|Syntactic Confectionery Delight|
If so, where? If not, why?
At present not even members of pmdev can get a download of the site and source code to install on their own machines to create a test environment.
It does indeed seem odd that a site that is part of the open-source community does not itself provide open access to its own site's source code. Much of the problem lies in the way the site is structured. The code used by the site is split between a database and source code files. Bundling up the source code files into a tarball probably wouldn't be so difficult. Extracting the relevant information from the database is another story.
The code stored in the database is spread across a plethora of database tables. We can't just dump the tables because some of these tables contain many different types of records: some store site content, some store code to layout and "skin" the site, and some contain integrity constraints and processing code for the various pages you see day to day at Perl Monks. For example, almost everything stored in the database has an entry in the "node" table.
To tease apart the material relating to site structure, process, and look and feel from the actual site content may require a certain amount of hand tagging. Finally a script would have to be written to gather together all the relevant records from each database table. Writing a script wouldn't be such a big deal if it weren't for the fact that the site documentation is spread out all over the place. Simply knowing what is used where is a challenge. It would be all to easy to leave a crucial bit out without good documentation. We are working on trying to improve the documentation situation, but it will take time.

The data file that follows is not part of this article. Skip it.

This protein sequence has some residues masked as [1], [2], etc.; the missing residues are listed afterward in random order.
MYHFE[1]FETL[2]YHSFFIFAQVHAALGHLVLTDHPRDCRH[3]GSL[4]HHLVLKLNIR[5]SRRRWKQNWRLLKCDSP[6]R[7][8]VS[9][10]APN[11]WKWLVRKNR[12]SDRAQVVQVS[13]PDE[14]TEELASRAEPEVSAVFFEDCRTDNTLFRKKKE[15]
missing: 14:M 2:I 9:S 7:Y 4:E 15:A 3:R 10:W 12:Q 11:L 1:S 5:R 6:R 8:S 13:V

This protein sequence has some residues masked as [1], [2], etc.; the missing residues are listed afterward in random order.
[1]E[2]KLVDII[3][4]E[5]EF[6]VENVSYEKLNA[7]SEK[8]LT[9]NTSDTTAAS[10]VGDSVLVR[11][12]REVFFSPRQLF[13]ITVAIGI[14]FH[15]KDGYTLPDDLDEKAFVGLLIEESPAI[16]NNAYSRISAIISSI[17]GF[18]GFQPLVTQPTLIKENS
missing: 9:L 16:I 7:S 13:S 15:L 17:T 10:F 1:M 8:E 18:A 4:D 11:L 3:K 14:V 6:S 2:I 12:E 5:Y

Even after that script was written we would have another problem to deal with before we could publish the site's nodes: the database portion would (should?) be reviewed for any material that might be a security issue. These nodes would need to be refactored into separate components, one that could be published and one that should not be. There are somewhere between 600 and 1000 units to review.
I am not saying any of this as an excuse, merely as an explanation. I think the process of creating such an export would be very good practice for us. It would encourage good documentation and confirm the truth of what we had documented so far. It would give us a focused reason to keep publishable and site specific security code separate. That separation would make the site more secure. It would also make it easier to integrate new pmdevs. It would enable much faster implementation of bug fixes and site enhancement suggestions since PM devs could experiment and test their work more freely.